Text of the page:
Hancock's opening segments occasionally call to mind the likes of the Arnold Schwarzenegger spoof, Last Action Hero, and the Pixar animated superhero movie, The Incredibles. The film, credited to director Peter Berg, has that sort of sensibility as it works to demythologize the superhero. Hancock is indeed the perfect asshole and there are plenty of opportunities for comedy. Smith, the consummate professional, wrings as much humor as he can from these situations, so there are laughs to be had. There's also a sense that someone other than Berg has his fingerprints on this project. A lot of the material is R-rated but it has been cut and cropped and shot in such a way that it can get away with a PG-13. There's something fundamentally dishonest about taking inherently adult material and chipping away at it until it's tame enough to be suitable for all ages.
Hancock's tone becomes more subdued, although not entirely downbeat, during the second half as the main character faces the sad truth about himself and his past. The ending is a complete mess. In order to achieve a balance between tension, tragedy, and smiles, the film doesn't play by its own rules. Much of what occurs during the climax makes little sense, and the supposed "villain," a thug named Red (Eddie Marsan), is about as intimidating as a warm cup of butterscotch pudding. Part of the inherent problem with Hancock's structure is the lack of a dramatically viable opponent. Since there isn't one, one has to be manufactured on the spot, and Red is the unfortunate result.
Will Smith's charisma is Hancock's single most important asset. All things being equal, we would not like Hancock. But we're primed to like Smith. This means that we end up rooting for the anti-hero to become a hero rather than wishing he would be swallowed up in a supernova. Only an actor of Smith's likeability could pull this off. Playing the too-good-to-be-true Ray, Jason Bateman is no less charming but a lot less imposing. This is a variation of his Juno persona. Charlize Theron is fine as Mary, but the character is mishandled from the beginning and Theron's second-billing status exacerbates matters. We know that an actor of her stature and caliber isn't going to play a simple housewife. Because this is Charlize Theron, those glances mean a lot more than a playful flirtation (or even an impending affair). Putting her in this movie is tantamount to erecting a blinking neon sign indicating that there's more to Mary than meets the eye. Cast a star of lesser magnitude in the role and Hancock might have been able keep this particular "twist" obscured. At the very least, it wouldn't have been obvious from the beginning.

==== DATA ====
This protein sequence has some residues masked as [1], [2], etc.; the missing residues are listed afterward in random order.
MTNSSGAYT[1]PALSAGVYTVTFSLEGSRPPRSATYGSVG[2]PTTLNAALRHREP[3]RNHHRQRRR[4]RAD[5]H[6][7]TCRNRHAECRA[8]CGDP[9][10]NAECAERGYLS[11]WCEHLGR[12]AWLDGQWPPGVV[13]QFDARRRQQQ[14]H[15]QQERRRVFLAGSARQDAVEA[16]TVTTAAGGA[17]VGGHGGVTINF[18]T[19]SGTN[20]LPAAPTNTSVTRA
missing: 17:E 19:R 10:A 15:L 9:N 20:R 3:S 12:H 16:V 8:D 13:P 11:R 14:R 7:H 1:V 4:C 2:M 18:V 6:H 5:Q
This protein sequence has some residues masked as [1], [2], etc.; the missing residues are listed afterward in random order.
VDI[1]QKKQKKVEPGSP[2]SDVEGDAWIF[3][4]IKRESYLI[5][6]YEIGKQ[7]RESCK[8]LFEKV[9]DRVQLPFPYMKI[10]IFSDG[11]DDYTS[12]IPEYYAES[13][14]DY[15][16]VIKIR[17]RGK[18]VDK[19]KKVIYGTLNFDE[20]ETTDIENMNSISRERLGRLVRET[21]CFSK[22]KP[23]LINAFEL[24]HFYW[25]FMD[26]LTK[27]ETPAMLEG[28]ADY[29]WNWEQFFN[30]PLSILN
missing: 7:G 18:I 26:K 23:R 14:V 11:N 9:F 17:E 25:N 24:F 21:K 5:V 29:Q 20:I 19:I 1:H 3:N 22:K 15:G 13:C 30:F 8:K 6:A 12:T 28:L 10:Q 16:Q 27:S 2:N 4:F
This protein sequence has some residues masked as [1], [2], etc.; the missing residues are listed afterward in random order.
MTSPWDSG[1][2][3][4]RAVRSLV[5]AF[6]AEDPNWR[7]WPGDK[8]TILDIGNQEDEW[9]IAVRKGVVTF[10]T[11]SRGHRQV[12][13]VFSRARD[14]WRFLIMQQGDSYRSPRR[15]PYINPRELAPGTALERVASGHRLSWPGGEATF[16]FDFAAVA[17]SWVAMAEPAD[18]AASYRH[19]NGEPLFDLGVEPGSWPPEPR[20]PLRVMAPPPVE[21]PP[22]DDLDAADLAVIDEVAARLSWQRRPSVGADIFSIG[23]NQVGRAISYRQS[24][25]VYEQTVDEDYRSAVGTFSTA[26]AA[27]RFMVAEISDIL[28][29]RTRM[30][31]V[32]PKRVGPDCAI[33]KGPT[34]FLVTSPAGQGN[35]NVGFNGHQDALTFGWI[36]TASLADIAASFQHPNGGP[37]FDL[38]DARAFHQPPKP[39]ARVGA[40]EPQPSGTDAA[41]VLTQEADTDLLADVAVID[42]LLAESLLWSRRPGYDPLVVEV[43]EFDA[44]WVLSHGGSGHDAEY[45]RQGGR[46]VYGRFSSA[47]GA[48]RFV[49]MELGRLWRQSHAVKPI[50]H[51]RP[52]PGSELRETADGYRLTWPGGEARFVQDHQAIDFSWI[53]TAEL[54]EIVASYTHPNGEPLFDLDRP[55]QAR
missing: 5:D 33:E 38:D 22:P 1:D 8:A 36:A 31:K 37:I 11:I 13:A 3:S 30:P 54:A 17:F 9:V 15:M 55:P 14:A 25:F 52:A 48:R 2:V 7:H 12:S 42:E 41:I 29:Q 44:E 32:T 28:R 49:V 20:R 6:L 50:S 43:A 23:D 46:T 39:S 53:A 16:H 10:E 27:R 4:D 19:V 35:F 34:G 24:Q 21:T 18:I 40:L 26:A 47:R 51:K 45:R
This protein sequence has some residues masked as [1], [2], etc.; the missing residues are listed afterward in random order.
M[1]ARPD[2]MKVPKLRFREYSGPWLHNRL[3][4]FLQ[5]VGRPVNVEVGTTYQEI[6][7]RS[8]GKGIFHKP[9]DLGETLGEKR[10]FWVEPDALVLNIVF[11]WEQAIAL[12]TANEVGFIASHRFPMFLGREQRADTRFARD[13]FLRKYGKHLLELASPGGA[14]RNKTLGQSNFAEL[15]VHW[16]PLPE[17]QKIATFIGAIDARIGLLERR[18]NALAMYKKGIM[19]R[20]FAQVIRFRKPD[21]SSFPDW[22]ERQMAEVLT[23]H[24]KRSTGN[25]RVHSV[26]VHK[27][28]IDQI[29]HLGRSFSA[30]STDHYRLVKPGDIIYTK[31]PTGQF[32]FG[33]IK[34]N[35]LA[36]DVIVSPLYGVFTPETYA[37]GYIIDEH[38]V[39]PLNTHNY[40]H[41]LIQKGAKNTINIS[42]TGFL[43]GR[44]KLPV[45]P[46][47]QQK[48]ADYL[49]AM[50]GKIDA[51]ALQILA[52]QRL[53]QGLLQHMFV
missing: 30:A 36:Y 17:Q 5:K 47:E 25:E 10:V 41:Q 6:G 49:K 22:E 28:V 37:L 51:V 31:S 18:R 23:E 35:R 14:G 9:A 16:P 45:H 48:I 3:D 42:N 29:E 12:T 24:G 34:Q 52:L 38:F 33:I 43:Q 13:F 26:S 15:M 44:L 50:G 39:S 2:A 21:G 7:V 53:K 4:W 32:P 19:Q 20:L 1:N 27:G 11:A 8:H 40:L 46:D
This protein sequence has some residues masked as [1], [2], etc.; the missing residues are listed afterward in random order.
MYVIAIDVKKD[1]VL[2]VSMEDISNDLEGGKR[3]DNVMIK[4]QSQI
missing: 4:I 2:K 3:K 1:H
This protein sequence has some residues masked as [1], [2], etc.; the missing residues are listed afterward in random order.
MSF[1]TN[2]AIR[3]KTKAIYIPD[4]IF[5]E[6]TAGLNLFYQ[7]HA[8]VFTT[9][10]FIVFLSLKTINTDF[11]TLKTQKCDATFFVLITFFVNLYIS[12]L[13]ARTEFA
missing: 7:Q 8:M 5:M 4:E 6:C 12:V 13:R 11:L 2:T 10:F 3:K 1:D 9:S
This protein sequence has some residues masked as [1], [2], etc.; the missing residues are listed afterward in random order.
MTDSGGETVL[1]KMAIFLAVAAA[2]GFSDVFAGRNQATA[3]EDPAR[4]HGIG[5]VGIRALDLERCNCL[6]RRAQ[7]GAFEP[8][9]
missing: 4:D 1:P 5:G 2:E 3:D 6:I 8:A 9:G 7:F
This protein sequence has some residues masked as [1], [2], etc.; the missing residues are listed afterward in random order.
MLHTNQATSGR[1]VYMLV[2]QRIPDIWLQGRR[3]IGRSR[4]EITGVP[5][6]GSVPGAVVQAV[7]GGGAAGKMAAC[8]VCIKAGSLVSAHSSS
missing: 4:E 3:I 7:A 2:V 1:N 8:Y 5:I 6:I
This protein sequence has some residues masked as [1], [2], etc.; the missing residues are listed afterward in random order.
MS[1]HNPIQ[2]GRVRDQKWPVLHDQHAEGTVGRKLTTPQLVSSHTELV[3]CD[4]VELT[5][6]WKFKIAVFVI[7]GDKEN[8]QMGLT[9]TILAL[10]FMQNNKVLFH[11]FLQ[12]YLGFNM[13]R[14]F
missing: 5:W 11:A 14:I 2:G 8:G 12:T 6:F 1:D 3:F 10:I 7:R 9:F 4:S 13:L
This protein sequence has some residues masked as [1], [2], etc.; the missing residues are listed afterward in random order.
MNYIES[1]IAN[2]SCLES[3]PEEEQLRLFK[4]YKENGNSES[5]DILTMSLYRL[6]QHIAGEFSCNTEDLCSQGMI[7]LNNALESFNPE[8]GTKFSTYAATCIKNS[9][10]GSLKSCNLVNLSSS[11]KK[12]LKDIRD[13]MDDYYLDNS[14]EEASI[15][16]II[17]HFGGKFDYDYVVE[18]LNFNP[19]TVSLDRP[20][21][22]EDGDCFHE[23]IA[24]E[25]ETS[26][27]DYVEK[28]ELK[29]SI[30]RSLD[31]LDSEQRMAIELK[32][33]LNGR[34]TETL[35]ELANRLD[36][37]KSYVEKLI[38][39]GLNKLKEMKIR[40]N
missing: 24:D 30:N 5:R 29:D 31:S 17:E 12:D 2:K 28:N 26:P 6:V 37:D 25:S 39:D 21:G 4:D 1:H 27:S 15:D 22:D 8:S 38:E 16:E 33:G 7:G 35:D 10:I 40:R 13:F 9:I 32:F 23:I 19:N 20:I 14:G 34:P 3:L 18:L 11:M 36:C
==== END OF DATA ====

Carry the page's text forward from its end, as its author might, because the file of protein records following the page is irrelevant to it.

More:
Despite all the flaws and the frustrating sense that the movie could have offered a lot more than it actually does, Hancock is nevertheless a moderately enjoyable experience. It's a glass half-full/half-empty sort of thing. So far, this summer has seen a superior superhero movie (Iron Man), a solid one (The Incredible Hulk), and now this. Hancock is the worst of the three, but it's nowhere near the bottom of the genre. It works a lot better as a comedy/satire than as an action/adventure story, but its inability to emphasize the former elements over the latter hamstrings its appeal. An uncertainty about identity becomes not only the hero's problem, but the movie's as well.
Hancock (United States, 2008)
Theatrical Aspect Ratio: 2.35:1
Screenplay: Vy Vincent Ngo & Vince Gilligan
Cinematography: Tobias A. Schliessler
Music: John Powell